early voting

Plaintiffs in absentee voting case file contempt motion against state

The plaintiffs in a lawsuit over Tennessee’s absentee voting law have filed a contempt motion against the state for alleged violations of the judge’s order to immediately begin supplying mail-in ballots to anyone who asks for one.

Following last week’s ruling, State Election Coordinator Mark Goins sent an email to local officials telling them to “hold off” on sending absentee voting applications until the state could revise its forms or seek a stay in the judge’s order. The state then created a new category on its ballot application form that states voters are requesting to vote by mail because they have “determined it is impossible or unreasonable to vote in person due to the COVID-19 situation and therefore qualify as hospitalized, ill, or disabled and unable to appear at my polling place.”

The plaintiffs argue that the creation of that category wasn’t permitted by the court order, that it includes no definition of the “impossible or unreasonable” standard, and that there is no provision for someone to certify they can’t vote in person because they are caring for someone else.

“This unilateral disregard of the Court’s Order is designed to place increased scrutiny on voters who wish to do nothing more than to rely on this Court’s Order, lead to voter confusion and intimidation, and enable the state to segregate these voters’ absentee ballot requests and refrain from processing them,” according to the motion.

“The State has made calculated decisions to act contrary to the plain text of the Order and has instructed county election officials to do the same,” the plaintiffs said.

Goins told The Associated Press the state is complying and the plaintiffs aren’t citing the most up-to-date guidance.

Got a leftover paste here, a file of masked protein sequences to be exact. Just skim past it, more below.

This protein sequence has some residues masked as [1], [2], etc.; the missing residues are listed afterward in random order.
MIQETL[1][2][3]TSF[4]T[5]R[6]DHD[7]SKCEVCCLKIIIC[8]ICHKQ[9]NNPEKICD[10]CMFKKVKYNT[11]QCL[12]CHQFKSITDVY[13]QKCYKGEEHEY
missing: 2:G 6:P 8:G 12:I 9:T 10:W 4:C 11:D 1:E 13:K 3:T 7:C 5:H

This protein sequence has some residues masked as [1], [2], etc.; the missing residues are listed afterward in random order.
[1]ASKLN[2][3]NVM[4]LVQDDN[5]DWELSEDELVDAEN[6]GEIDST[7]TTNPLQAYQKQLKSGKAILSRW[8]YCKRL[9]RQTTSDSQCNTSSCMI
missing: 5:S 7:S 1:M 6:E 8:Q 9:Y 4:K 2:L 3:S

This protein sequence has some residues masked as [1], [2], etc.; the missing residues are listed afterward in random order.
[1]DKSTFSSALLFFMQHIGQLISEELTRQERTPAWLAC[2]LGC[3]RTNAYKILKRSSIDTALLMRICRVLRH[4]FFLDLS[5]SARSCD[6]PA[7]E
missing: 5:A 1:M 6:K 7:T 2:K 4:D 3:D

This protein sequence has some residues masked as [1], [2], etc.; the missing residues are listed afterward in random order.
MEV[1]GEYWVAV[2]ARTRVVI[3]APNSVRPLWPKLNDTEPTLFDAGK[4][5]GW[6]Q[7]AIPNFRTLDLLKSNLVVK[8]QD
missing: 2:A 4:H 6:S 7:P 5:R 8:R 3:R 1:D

“We are disappointed that plaintiffs have chosen to pursue a false narrative by leaving out updated guidance we distributed to counties on Friday that is being implemented,” Goins told the AP.

A hearing before Davidson County Chancellor Ellen Hobbs Lyle has been scheduled for Thursday.

Tuesday is last day of early voting in Tennessee

Image: Secretary of State’s office.

Early voting for Tennessee’s presidential primary ends on Tuesday.

About 199,000 people voted early through Saturday, down from 208,000 through the same period in 2016. There had been 29,228 fewer Republican ballots casts through the first 10 days, compared with an increase of nearly 20,000  Democratic ones. GOP voters still accounted for 55% of the early votes cast, but that was down from 66% in the 2016 primary.

Democrats have seen their biggest gains in Shelby County (+4,116 votes), Hamilton (+2,023), Williamson (+1,961), Davidson (1,808), and Knox (+1,417) counties.

Republican turnout has been most depressed in Davidson (-4,087), Knox (-3,907), Rutherford (-2,359), Shelby (-2,202), Monroe (-1,681), and Sumner (-1,459) counties.

Wilson County has had the highest increase in turnout compared with 2016, with 2,560 more voters casting ballots (1,423 Republicans and 1,083 Democrats).  The next highest increases were in Shelby (+1,914), Washington (+1,766), Blount (+891), and Williamson (+783).

Tennessee’s Super Tuesday primary is on March 3.

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Early voting up slightly compared with 2016

About 3,000 more early ballots were cast through the first four days of early voting in Tennessee compared with the same period in the 2016 presidential primary.

Republican voting was down by 3,456 votes, while Democratic voting jumped by 6,465 ballots. It’s not an entirely unexpected result given President Donald Trump isn’t facing serious opposition in the GOP primary. And even then, Republicans have accounted for 60% of the early ballots cast so far.

The biggest increase in Democratic primary votes has so far occurred in Shelby (+3,248), Knox (+1,490), Hamilton (+661) and Rutherford (+404) counties.

Shelby County also saw that largest increase in Republican voters with 1,314, followed by Washington (+707), Blount (+412), Knox (+391), and Wilson (+315) counties.

Davidson County saw the biggest drop in both Democratic (-1,602) and Republican (-1,564) votes. The next biggest GOP drops were in Rutherford (-883), Monroe (-743), and Sumner (-433) counties. Democrats’ next biggest losses were votes in Monroe (-192), White (-133) , and Stewart (-108) counties.

(95-county breakdown after the jump)

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